My simple, effective and reliable planning tools – including a circle, a triangle and a straight line: Step 1
The purpose of this article is to introduce my very simple, very effective, very reliable and proven planning tools.
These are some that have been my constant companions through 40+ years of working with people to identify possible causes or contributors in such experiences as:
- difficulties in communication,
- relationship breakdowns,
- lapses in performance by individuals, groups or teams at all levels of business or organisational activity.
Further articles through the next two months will introduce different tools, and provide greater detail with concrete examples. Here and now, I’ll just introduce them briefly.
Demonstrates continuity, movement, progress, direction: it infers that ‘what goes around, comes around’. It can be broken at one point to lead into a spiral, which then demonstrates an improved or considered direction based on earlier experience, analysis or assessment. It can also provide the framework to plan changes in attitude, behaviour or interpretation.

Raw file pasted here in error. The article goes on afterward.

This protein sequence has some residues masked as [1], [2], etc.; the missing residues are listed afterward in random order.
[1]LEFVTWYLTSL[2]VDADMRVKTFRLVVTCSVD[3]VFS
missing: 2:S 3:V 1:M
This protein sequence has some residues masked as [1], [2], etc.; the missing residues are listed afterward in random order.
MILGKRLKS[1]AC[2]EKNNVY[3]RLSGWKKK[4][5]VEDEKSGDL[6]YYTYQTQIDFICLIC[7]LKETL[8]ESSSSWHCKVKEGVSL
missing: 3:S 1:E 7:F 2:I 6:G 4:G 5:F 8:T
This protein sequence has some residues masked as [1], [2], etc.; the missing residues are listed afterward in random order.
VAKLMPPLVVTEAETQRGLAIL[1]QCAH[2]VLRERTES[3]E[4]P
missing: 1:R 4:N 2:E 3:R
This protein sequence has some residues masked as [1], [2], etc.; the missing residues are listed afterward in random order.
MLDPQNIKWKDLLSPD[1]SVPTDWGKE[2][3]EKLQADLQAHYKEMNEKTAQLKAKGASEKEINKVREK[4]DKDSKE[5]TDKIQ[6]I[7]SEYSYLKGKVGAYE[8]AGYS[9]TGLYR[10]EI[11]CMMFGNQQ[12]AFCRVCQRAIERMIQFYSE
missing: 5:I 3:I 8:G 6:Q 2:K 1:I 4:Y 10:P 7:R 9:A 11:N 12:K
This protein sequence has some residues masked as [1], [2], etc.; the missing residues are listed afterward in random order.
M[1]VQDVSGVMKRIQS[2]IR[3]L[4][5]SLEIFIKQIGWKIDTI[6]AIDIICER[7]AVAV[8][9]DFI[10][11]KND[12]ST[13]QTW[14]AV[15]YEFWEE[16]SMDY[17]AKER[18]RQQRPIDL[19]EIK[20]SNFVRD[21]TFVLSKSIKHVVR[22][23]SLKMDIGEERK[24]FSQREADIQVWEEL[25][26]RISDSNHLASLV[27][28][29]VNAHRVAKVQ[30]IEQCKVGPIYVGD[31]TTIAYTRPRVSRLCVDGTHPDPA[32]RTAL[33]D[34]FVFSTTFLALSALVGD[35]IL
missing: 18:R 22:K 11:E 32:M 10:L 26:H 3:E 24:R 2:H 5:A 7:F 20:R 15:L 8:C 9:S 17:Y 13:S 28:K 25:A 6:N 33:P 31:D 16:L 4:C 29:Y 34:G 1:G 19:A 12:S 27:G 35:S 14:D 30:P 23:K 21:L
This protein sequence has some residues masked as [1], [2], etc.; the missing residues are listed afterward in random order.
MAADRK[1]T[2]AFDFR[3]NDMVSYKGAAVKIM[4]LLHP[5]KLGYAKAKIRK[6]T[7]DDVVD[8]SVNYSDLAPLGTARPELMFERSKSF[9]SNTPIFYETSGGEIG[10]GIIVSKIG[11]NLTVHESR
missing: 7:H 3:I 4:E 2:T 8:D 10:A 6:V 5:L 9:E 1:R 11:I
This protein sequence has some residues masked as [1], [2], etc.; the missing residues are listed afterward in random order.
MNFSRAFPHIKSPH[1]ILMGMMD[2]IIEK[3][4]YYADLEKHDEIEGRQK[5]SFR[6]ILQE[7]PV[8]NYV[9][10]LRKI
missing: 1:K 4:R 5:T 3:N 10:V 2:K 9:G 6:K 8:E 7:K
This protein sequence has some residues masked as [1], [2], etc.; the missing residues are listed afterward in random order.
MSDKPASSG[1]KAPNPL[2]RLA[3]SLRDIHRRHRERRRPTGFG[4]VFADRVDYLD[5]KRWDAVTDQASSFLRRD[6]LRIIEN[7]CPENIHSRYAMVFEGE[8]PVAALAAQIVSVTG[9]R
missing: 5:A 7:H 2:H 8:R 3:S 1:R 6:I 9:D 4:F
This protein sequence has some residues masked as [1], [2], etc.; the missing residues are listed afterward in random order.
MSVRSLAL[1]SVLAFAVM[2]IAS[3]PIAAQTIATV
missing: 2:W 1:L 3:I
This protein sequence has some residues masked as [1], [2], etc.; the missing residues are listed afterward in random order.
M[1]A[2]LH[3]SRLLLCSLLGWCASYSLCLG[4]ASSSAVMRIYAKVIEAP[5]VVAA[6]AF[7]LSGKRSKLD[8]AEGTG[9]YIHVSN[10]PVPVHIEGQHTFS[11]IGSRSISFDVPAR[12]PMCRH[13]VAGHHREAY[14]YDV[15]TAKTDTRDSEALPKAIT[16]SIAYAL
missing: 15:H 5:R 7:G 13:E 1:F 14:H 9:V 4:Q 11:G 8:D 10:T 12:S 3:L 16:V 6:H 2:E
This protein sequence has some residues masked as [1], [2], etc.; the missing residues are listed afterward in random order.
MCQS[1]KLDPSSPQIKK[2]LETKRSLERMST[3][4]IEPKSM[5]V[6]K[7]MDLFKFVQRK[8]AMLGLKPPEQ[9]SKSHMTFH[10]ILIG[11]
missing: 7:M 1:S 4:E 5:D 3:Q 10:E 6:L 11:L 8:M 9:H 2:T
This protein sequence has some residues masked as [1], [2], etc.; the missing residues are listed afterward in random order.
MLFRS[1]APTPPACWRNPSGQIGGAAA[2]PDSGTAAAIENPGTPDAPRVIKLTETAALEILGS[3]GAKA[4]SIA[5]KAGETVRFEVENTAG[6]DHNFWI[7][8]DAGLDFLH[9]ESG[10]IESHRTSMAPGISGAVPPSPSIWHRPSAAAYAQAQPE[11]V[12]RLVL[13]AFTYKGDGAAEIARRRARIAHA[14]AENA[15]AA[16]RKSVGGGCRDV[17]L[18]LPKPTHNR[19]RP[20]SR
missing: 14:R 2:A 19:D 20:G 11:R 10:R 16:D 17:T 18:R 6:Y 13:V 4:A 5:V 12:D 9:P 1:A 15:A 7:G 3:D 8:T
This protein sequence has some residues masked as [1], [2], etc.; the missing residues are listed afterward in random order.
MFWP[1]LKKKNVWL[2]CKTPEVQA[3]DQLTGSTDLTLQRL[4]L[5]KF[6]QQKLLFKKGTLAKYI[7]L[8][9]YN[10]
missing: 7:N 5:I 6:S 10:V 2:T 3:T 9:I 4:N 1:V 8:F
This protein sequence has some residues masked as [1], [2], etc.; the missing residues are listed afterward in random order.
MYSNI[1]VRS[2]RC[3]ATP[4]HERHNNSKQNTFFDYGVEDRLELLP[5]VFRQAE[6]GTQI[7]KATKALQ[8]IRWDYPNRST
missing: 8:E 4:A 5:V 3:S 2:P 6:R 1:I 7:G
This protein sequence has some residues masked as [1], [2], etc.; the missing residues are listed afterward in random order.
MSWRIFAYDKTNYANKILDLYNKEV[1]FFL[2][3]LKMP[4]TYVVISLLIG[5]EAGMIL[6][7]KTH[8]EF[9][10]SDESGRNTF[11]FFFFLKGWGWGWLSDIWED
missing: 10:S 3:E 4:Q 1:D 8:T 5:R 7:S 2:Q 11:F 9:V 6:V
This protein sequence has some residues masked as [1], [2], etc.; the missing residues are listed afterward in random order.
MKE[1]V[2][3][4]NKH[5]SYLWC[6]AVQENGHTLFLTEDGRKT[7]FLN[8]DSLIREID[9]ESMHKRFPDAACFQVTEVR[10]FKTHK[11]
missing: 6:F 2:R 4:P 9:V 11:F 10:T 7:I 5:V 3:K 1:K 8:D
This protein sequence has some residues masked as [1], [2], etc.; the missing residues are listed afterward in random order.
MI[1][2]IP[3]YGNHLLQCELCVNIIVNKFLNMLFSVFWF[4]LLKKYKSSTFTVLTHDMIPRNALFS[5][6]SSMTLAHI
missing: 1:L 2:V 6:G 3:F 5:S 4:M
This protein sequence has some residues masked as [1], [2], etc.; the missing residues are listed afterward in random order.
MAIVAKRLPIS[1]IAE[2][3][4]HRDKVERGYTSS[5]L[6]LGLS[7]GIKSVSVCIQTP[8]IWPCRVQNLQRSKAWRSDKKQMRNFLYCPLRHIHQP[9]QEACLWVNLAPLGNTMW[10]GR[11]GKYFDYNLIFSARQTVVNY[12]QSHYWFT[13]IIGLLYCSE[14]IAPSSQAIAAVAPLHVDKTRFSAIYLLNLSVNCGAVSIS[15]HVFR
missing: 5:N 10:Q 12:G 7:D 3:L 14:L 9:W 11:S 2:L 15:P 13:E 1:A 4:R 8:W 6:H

The three sides and angles demonstrates the certain relationship between three ‘units’ - and different types of triangles allow different interpretations. It shows that any three ‘units’ – be they key factors, components of factors, or elements of components – have a definite relationship, each with the other two. And any triangle can ‘spawn’ more triangles or other shapes, enabling deeper or broader analysis, interpretation and understanding.
Place a positive value at the beginning of a straight line and the opposite or negative value at the end of a straight line – and there you have a ‘continuum’. Between these two extremes, there are points along the straight line that will indicate key stages between the two extremes: you can also identify the neutral point at which there is neither positive nor negative activity or influence. There’s no end of uses with a continuum.
Conventional use of a square is to indicate constraint, completeness or even a closed environment. However, another use of a square is to isolate obvious or known facts or factors within the square, and be able to differentiate these from ‘external’ facts or factors that are seen to lay outside the square.
Demonstrates direction, connection, certainty, possibility, intention, movement ‘from’ or ’to’ and even ‘from and to’.
Table – rows and columns
Very simply, a table comprises of two or more rows integrated with two or more columns. It provides a means of separating facts and features to allow intensive or individual analysis - or simply the benefit of identifying individual or separate units or entities. It also creates the world of the matrix.
What is planning?
Planning is simply looking to the future and discovering alternative courses of action. There are many uses for planning – but I’d suggest, based on my experience and observation, that the best tools for planning are the simple ones.
More ideas and suggestion soon!